Motion of the sphenobasilar synchondrosis
So the sphenobasilar synchondrosis is the
attachment of the sphenoid to the occiput
where they meet at the center of the skull.
The motion patterns are
described in reference to the SBS.
So the SBS is at the center
of the cranial base and so
it is a nice reference point to
what is going on around the skull.
The cranium's designed so that when
it absorbs any sort of forces,
those forces are directed to the
center where it's absorbed.
Motion occurs at the cranial base
about 2 transverse axes.
And so the midline bones, the sphenoid and the occiput
move in a gear-like fashion about 2 transverse axes.
The motion is called flexion and
extension or in other terminology,
commonly used is inhalation for the flexion
phase and exhalation for the extension phase.
So when you have motion at the SBS, different
forces could produce certain strains at the base.
The SBS could accomodate different forces but sometimes
you may have something that moves out of pattern.
The normal motion pattern is
usually flexion and extension.
The motion of the sphenoid and occiput about two
these forces might cause asymmetry.
Certain forces such as fascial pulls from
below the cranium could cause asymmetry.
Local cranial somatic dysfunctions,
either trauma or due to different forces
could also cause a alteration
of what's going on at the base.
Spinal/ pelvic assymetries could
also lead to cranial asymmetries.
So when we are looking at
the motion of the SBS,
in order to diagnose what's going on at the
cranial base, we need to have a starting point.
And what we do is we have different positions and
contacts to help try to diagnose that cranial base.
Pretty much all these different
hand contacts are on the vault.
This is what we could contact in terms of
trying to look at what's going on at the base.
So the analogy I like to have is like if you're trying
to look at the cranium, like you're looking at a house.
And so the floor, the inside of the house is
pretty much floor - the living room.
and so your hands are looking
from outside through the windows.
And so when you're contacting
the outside of the house,
you're getting a sense of what's going on at
the base or the foundation of this house.
So from this different contacts,
your goal is to get an idea
what's going on, what is moving,
what's not moving
and if there's a different sort of strain, twist
or turn at the base.
So one of the most basic contacts
is called the vault hold.
Here, what we're doing is we're using our
hands, place a gentle contact on the vault
and again, trying to perceive what has been
accommodated based on what's moving at the base.
Your hand positioning is really important here
to gather as much information as you can.
You want to make sure that your hand positioning
is correct and you wanna have a gentle contact,
almost like a plastic contact
against the bones of the cranium.
You don't wanna squeeze too hard,
you don't wanna put too much pressure
'cause you don't want to cause
So when we're looking at the actual vault hold,
we're going to place our pointer fingers
at the greater wing of the sphenoid,
We're going to have our middle
finger in front of the ear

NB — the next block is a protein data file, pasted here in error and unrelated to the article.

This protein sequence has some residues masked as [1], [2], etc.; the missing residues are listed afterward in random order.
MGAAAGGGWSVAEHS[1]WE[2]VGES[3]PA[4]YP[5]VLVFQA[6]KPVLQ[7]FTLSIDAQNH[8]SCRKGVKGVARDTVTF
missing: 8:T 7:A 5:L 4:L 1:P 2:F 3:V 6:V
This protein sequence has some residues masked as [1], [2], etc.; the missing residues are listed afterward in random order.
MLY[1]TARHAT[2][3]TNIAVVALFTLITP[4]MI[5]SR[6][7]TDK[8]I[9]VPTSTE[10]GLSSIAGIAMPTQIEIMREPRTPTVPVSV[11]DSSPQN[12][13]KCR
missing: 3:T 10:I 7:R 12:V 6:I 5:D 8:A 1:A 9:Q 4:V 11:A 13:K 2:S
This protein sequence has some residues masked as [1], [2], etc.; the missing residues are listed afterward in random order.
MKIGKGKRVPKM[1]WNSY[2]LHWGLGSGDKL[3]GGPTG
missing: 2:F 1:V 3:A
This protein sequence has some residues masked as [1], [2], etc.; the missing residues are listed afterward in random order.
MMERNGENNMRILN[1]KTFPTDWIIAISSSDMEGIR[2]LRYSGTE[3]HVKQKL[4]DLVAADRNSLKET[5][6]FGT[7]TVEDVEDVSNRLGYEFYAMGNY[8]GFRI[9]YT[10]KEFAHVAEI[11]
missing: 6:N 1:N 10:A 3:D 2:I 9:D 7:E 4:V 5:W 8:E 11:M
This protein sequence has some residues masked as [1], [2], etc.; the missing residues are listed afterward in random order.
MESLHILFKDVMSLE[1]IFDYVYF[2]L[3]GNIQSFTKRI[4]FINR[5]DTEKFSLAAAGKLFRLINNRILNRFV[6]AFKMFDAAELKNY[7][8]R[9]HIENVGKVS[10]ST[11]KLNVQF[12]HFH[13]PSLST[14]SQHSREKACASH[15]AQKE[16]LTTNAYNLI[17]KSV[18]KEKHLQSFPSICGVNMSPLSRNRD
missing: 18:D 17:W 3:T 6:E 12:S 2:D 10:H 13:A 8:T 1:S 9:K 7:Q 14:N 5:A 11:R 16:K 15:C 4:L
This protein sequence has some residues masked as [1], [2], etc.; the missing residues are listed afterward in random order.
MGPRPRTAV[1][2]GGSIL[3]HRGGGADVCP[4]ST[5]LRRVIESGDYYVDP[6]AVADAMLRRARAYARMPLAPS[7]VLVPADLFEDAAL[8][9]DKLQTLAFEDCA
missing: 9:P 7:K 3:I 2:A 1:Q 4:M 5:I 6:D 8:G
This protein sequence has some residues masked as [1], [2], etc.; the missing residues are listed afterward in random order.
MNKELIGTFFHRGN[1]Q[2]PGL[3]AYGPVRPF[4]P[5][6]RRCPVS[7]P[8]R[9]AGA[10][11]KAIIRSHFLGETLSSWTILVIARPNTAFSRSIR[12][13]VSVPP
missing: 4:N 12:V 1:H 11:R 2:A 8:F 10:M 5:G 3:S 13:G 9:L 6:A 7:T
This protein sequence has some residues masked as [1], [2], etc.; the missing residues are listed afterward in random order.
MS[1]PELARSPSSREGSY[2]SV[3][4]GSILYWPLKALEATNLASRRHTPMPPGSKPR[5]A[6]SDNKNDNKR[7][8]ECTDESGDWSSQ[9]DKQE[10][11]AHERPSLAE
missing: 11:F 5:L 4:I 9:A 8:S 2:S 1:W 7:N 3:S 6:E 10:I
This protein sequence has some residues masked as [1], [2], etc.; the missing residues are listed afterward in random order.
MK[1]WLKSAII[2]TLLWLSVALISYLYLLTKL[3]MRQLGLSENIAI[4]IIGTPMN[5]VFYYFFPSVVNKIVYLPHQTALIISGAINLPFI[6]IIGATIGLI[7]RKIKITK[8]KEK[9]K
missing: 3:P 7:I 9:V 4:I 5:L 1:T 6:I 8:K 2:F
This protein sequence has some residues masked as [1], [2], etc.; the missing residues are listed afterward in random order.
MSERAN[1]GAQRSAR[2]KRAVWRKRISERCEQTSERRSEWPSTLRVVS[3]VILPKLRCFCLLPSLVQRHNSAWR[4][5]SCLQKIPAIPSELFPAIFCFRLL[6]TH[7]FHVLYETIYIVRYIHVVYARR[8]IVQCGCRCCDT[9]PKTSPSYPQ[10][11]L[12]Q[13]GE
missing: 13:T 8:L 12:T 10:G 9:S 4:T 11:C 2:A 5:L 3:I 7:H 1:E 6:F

covering the squamous portion of the temporal
bone and slightly over the parietal bone.
Our ring finger is gonna be over
the posterior aspect of the ear
and along the squamous portion
of the temporal bone.
And our pinky finger is gonna kinda reach
back and try to get a sense of the occiput.
You're gonna do the same on both hands
and then your thumbs are gonna either
cross or gently touch but you're not
gonna push down on the head with it.
And so what this contact - this vault hold
contact, what you're getting sense of is
really almost like what is going on with
the head through the cranial bones.
There are some additional hand holds
that could improve your ability
to take a look at what's
going on with the cranium.
If you're going to try to get a sense
of what's going on at the base,
the more positions that you have,
the more views that you have,
could potentially help you with what
you're trying to assess and diagnose.
And so, a frontal occipital hold is another
hand contact where you're going to have
more of a anterior-posterior
observation of the cranium.
So here, what we're doing is we're contacting
the vault using two different hand holds.
Here, we're gonna place one hand
horizontally across the inion.
So this kinda is a little bit better
if you sit caddy corner at the table
so that your wrist is not too twisted, and so
I'm gonna place one hand horizontally across
the occiput along the nuchal line and the other
hand is gonna come over the frontal bone
with my middle finger kinda
covering the glabella
and my other two fingers kinda covering
over the greater wing if possible.
So with this frontal occipital hold, it's important
to really try to relax your shoulders and your elbows
and to support your elbows if you
can or your forms along the table
as to not to compress as you're
contacting the cranium.
We could also diagnose
cranial somatic dysfunctions
using the posterior occipital contact
or also called the Becker hold.
And so, this hold gives you a better view of
what's going on the posterior cranial fossa.
Your contact is mostly
looking at the occiput,
so you're gonna let your palms rest with the
cranium, the occiput resting on your palms.
Your fingers are gonna kinda stretch down and
relax along the cervical spine and the neck.
And then your thumbs could kinds make it's way up
pointing towards the sphenoid, the greater wing
and then this contact gives your a better
sense of what's going on specifically
more on the posterior aspect of the cranium.